William Ewart Gladstone, visiting the Bourbon kingdom of Naples in 1850–51, famously damned it as ‘the negation of God erected into a system of government’. He might have said the same, a hundred years later, about English boarding preparatory schools. With their inadequate sanitation, appalling food and draconian discipline administered by half-mad sadists, they seem, in retrospect, to have existed purely so that a generation of sensitive souls could blame their dysfunctional adulthood on the traumas induced by repeated caning, tapioca pudding and the rhymed mnemonics of Kennedy’s Latin primer.
My own prep school was the shining exception to this dismal norm. Moffats, named after the Elizabethan entomologist Thomas Moffat, father of the nursery rhyme ‘Little Miss Muffet’, occupied a Georgian mansion in Shropshire, complete with several rather good family portraits, a scagliola-columned ballroom and a handsome leather-backed library. The curriculum mixed high culture with the great outdoors, to the absolute extinction of boredom. After riding my pony Gingerbread or getting the cows in for milking at the home farm, I’d be singing through Pergolesi’s Stabat Mater and making landscape dioramas in the art room. We had The Last Chronicle of Barset read to us as an evening treat following a day’s potato-harvesting and recited Housman and Flecker to each other as we clambered up the big oak trees in the park. There was no caning, on Sundays we ate roast beef with all the trimmings and Kennedy was replaced by the headmaster’s brilliant home-made Latin course, which surrounded ablative absolutes and semi-deponent verbs with a strange loveliness.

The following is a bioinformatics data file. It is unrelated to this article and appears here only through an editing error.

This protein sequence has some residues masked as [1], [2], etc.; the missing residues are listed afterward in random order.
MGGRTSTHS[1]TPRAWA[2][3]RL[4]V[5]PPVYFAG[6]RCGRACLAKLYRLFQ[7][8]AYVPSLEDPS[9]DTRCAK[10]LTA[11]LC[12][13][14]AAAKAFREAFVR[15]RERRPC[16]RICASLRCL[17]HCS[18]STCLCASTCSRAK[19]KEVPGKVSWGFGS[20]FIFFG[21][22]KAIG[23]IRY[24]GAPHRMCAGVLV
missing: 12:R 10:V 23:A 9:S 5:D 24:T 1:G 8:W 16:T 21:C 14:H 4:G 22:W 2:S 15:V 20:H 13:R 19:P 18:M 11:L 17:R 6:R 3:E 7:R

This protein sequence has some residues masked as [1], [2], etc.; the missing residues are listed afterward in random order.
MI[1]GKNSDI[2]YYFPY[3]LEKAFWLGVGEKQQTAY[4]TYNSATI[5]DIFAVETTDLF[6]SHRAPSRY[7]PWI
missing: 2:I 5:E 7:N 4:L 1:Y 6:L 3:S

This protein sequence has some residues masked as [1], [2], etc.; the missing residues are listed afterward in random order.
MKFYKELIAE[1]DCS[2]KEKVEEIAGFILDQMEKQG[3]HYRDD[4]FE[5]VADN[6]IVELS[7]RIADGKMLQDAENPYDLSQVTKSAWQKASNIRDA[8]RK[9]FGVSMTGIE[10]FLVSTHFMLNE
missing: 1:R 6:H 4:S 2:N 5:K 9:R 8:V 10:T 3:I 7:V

Sending a child to board at seven seems wholly barbaric these days, but Moffats sixty years ago defied the stereotype of most such infant penitentiaries. Only once, very briefly, can I remember feeling at a loss, during a summer half term when, because of somebody’s illness at home, I was